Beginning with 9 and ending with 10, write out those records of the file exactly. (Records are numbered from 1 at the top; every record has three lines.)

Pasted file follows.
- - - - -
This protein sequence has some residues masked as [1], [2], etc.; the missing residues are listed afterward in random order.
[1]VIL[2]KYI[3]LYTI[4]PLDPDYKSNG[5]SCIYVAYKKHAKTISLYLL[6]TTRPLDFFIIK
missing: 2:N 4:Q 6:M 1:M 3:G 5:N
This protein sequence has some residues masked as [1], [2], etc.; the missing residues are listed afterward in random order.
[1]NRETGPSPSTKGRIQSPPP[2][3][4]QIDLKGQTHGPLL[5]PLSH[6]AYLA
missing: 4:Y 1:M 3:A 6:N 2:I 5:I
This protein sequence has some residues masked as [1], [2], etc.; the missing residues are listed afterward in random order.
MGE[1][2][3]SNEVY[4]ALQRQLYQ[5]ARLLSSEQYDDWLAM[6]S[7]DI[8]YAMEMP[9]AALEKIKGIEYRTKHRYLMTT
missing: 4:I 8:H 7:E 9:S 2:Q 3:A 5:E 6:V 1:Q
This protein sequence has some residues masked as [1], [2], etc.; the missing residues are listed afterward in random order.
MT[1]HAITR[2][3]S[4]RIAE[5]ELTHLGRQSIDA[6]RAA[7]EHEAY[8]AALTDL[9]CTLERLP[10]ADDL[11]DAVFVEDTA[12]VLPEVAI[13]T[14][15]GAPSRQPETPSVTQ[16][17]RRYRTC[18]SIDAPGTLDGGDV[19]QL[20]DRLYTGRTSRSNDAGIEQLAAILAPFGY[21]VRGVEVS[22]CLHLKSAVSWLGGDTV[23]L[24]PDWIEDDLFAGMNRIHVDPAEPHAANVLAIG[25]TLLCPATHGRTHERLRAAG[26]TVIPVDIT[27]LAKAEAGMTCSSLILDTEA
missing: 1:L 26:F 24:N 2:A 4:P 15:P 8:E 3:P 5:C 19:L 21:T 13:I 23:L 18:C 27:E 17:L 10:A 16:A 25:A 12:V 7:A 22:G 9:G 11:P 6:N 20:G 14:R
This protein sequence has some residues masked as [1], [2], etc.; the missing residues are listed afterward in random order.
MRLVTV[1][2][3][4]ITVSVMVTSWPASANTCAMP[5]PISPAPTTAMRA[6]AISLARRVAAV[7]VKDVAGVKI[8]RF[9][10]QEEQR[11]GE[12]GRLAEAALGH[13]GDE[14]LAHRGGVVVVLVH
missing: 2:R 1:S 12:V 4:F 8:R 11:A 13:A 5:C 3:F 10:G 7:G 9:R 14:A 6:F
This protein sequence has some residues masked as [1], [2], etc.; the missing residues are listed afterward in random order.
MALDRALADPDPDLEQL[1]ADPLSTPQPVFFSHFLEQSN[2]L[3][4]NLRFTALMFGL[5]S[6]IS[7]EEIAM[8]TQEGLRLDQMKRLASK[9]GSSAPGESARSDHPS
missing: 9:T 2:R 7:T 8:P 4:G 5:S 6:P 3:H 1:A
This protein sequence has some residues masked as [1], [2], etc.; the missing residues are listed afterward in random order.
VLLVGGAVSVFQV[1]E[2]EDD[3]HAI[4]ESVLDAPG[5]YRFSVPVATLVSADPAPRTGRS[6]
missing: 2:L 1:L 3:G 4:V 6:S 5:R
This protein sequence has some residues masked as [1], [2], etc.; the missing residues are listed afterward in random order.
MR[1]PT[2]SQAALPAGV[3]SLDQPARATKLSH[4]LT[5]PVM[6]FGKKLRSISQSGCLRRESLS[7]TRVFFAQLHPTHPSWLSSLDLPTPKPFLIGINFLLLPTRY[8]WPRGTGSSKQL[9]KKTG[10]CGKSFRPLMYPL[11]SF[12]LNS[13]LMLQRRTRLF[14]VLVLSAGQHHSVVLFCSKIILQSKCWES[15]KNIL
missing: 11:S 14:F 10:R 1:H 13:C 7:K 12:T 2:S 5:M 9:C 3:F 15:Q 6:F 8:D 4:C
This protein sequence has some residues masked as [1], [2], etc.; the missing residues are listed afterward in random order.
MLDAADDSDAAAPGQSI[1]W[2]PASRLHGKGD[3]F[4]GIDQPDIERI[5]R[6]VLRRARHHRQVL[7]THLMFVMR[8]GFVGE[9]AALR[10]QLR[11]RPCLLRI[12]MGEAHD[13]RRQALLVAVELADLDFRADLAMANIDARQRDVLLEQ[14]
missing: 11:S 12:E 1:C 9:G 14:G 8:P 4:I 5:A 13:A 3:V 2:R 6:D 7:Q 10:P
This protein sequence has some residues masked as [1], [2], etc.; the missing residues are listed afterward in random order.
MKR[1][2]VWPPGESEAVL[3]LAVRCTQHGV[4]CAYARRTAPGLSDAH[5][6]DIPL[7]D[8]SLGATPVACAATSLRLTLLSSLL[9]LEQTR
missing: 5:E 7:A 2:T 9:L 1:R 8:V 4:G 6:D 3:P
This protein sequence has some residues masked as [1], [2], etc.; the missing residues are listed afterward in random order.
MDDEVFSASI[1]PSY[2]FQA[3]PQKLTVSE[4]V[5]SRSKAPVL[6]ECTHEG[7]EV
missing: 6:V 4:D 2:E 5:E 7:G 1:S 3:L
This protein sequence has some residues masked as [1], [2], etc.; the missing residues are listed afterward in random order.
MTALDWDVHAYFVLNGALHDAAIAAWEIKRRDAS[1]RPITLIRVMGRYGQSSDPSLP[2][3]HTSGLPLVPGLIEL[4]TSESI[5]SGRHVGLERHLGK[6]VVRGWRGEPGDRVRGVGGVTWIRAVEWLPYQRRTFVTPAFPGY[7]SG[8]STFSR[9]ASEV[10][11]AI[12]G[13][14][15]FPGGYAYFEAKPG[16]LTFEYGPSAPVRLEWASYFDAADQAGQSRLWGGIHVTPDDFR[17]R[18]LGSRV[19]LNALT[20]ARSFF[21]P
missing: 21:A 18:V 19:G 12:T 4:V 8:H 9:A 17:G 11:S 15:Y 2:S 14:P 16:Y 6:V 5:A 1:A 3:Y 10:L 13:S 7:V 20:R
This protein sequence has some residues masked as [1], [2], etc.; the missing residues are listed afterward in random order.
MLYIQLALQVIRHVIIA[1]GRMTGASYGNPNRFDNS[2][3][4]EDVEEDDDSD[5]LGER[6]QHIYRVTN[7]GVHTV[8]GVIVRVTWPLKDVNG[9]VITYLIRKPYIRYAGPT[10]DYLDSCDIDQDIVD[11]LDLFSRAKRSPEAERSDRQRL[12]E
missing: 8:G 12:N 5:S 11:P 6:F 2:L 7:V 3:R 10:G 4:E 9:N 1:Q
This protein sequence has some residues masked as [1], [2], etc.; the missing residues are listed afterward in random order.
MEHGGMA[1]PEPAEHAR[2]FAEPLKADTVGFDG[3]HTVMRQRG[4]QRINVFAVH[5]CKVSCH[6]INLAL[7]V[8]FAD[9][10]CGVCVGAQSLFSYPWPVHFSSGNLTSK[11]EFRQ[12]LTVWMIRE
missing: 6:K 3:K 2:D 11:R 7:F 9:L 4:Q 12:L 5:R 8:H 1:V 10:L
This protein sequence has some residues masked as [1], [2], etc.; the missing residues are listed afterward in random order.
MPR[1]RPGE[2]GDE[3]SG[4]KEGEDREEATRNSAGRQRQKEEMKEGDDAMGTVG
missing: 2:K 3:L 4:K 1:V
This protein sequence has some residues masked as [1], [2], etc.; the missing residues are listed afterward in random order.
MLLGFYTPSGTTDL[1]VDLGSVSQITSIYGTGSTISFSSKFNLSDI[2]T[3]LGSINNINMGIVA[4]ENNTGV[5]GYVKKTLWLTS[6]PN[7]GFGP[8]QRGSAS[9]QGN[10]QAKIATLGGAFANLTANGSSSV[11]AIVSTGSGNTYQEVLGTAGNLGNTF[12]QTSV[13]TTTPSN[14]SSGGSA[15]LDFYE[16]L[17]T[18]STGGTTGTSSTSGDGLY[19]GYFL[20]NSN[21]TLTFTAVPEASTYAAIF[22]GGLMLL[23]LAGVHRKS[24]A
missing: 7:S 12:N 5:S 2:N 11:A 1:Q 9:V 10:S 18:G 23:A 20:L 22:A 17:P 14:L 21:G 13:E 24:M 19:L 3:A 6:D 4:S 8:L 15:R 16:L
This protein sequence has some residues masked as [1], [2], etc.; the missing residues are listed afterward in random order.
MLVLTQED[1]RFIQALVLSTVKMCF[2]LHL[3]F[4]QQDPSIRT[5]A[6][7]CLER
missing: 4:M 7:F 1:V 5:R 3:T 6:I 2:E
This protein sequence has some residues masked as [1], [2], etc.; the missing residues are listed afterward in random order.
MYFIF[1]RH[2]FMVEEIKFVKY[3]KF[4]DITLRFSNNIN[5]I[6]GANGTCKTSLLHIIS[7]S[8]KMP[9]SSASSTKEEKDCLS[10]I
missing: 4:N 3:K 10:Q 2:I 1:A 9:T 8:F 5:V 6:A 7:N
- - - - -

This protein sequence has some residues masked as [1], [2], etc.; the missing residues are listed afterward in random order.
MLDAADDSDAAAPGQSI[1]W[2]PASRLHGKGD[3]F[4]GIDQPDIERI[5]R[6]VLRRARHHRQVL[7]THLMFVMR[8]GFVGE[9]AALR[10]QLR[11]RPCLLRI[12]MGEAHD[13]RRQALLVAVELADLDFRADLAMANIDARQRDVLLEQ[14]
missing: 11:S 12:E 1:C 9:G 14:G 8:P 4:I 5:A 13:A 3:V 2:R 6:D 7:Q 10:P
This protein sequence has some residues masked as [1], [2], etc.; the missing residues are listed afterward in random order.
MKR[1][2]VWPPGESEAVL[3]LAVRCTQHGV[4]CAYARRTAPGLSDAH[5][6]DIPL[7]D[8]SLGATPVACAATSLRLTLLSSLL[9]LEQTR
missing: 5:E 7:A 2:T 9:L 1:R 8:V 4:G 6:D 3:P